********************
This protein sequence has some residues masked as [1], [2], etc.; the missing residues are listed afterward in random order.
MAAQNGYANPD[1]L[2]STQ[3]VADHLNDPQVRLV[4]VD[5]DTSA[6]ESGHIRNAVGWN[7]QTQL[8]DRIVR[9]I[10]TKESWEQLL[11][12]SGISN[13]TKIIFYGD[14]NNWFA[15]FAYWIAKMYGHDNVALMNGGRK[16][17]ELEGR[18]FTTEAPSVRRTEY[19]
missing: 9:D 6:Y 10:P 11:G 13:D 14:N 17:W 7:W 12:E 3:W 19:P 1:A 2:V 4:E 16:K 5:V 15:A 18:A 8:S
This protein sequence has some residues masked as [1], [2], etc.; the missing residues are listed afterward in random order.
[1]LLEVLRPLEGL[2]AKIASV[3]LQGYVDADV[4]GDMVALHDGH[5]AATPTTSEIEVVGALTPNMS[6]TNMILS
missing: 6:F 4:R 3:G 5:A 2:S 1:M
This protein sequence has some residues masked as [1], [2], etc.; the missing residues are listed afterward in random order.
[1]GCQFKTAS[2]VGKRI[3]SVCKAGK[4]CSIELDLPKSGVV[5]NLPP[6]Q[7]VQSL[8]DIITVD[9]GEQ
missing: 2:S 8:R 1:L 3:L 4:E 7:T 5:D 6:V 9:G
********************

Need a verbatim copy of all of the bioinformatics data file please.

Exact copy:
This protein sequence has some residues masked as [1], [2], etc.; the missing residues are listed afterward in random order.
MAAQNGYANPD[1]L[2]STQ[3]VADHLNDPQVRLV[4]VD[5]DTSA[6]ESGHIRNAVGWN[7]QTQL[8]DRIVR[9]I[10]TKESWEQLL[11][12]SGISN[13]TKIIFYGD[14]NNWFA[15]FAYWIAKMYGHDNVALMNGGRK[16][17]ELEGR[18]FTTEAPSVRRTEY[19]
missing: 9:D 6:Y 10:P 11:G 13:D 14:N 17:W 7:W 12:E 3:W 19:P 1:A 2:V 4:E 16:K 5:V 15:A 18:A 8:S
This protein sequence has some residues masked as [1], [2], etc.; the missing residues are listed afterward in random order.
[1]LLEVLRPLEGL[2]AKIASV[3]LQGYVDADV[4]GDMVALHDGH[5]AATPTTSEIEVVGALTPNMS[6]TNMILS
missing: 6:F 4:R 3:G 5:A 2:S 1:M
This protein sequence has some residues masked as [1], [2], etc.; the missing residues are listed afterward in random order.
[1]GCQFKTAS[2]VGKRI[3]SVCKAGK[4]CSIELDLPKSGVV[5]NLPP[6]Q[7]VQSL[8]DIITVD[9]GEQ
missing: 2:S 8:R 1:L 3:L 4:E 7:T 5:D 6:V 9:G